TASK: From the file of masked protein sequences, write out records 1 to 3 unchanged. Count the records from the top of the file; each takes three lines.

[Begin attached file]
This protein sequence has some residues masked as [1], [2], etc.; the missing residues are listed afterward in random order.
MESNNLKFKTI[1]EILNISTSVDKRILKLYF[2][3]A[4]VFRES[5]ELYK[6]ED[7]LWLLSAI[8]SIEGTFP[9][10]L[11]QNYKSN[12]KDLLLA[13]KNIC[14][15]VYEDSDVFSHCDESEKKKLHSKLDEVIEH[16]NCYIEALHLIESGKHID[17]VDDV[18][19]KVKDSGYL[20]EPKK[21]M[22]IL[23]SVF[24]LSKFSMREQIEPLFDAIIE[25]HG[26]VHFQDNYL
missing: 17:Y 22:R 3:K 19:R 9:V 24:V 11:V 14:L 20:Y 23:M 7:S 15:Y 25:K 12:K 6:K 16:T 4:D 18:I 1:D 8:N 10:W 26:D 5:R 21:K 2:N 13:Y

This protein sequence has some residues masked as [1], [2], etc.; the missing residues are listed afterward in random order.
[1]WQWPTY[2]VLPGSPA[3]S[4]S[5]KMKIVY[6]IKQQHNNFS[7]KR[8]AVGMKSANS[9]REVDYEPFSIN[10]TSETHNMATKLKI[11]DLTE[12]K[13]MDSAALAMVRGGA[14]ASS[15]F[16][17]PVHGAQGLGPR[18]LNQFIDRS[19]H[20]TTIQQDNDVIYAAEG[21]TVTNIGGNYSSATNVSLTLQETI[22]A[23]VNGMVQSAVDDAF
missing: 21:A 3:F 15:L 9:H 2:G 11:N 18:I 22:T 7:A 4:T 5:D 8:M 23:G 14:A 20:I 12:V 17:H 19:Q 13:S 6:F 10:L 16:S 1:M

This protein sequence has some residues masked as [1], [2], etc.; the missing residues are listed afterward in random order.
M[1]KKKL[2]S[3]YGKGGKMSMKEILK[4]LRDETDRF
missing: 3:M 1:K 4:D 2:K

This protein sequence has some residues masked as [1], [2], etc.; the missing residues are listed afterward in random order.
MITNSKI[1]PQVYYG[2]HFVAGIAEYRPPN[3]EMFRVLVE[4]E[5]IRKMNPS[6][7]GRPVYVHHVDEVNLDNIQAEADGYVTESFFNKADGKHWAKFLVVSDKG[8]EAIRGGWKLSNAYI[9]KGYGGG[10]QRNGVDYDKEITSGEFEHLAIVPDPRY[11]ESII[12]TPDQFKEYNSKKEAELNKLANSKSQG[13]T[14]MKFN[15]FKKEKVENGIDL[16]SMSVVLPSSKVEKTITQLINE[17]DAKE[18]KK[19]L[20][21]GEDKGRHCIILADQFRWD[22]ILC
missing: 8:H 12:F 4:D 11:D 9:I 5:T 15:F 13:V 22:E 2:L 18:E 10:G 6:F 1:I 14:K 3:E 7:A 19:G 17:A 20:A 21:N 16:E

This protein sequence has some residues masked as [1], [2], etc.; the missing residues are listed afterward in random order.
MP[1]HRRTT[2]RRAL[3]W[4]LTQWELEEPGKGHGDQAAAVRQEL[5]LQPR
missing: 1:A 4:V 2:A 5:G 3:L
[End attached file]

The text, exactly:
This protein sequence has some residues masked as [1], [2], etc.; the missing residues are listed afterward in random order.
MESNNLKFKTI[1]EILNISTSVDKRILKLYF[2][3]A[4]VFRES[5]ELYK[6]ED[7]LWLLSAI[8]SIEGTFP[9][10]L[11]QNYKSN[12]KDLLLA[13]KNIC[14][15]VYEDSDVFSHCDESEKKKLHSKLDEVIEH[16]NCYIEALHLIESGKHID[17]VDDV[18][19]KVKDSGYL[20]EPKK[21]M[22]IL[23]SVF[24]LSKFSMREQIEPLFDAIIE[25]HG[26]VHFQDNYL
missing: 17:Y 22:R 3:K 19:R 9:V 24:V 11:V 14:L 20:Y 23:M 7:S 15:Y 25:K 12:K 6:K 16:T 4:D 18:I 1:D 8:N 10:W 26:D 5:R 21:K 2:N 13:Y

This protein sequence has some residues masked as [1], [2], etc.; the missing residues are listed afterward in random order.
[1]WQWPTY[2]VLPGSPA[3]S[4]S[5]KMKIVY[6]IKQQHNNFS[7]KR[8]AVGMKSANS[9]REVDYEPFSIN[10]TSETHNMATKLKI[11]DLTE[12]K[13]MDSAALAMVRGGA[14]ASS[15]F[16][17]PVHGAQGLGPR[18]LNQFIDRS[19]H[20]TTIQQDNDVIYAAEG[21]TVTNIGGNYSSATNVSLTLQETI[22]A[23]VNGMVQSAVDDAF
missing: 21:A 3:F 15:L 9:H 2:G 11:N 18:I 22:T 7:A 4:T 5:D 8:M 23:G 14:A 20:I 12:V 17:H 19:Q 13:S 6:F 10:L 16:S 1:M

This protein sequence has some residues masked as [1], [2], etc.; the missing residues are listed afterward in random order.
M[1]KKKL[2]S[3]YGKGGKMSMKEILK[4]LRDETDRF
missing: 3:M 1:K 4:D 2:K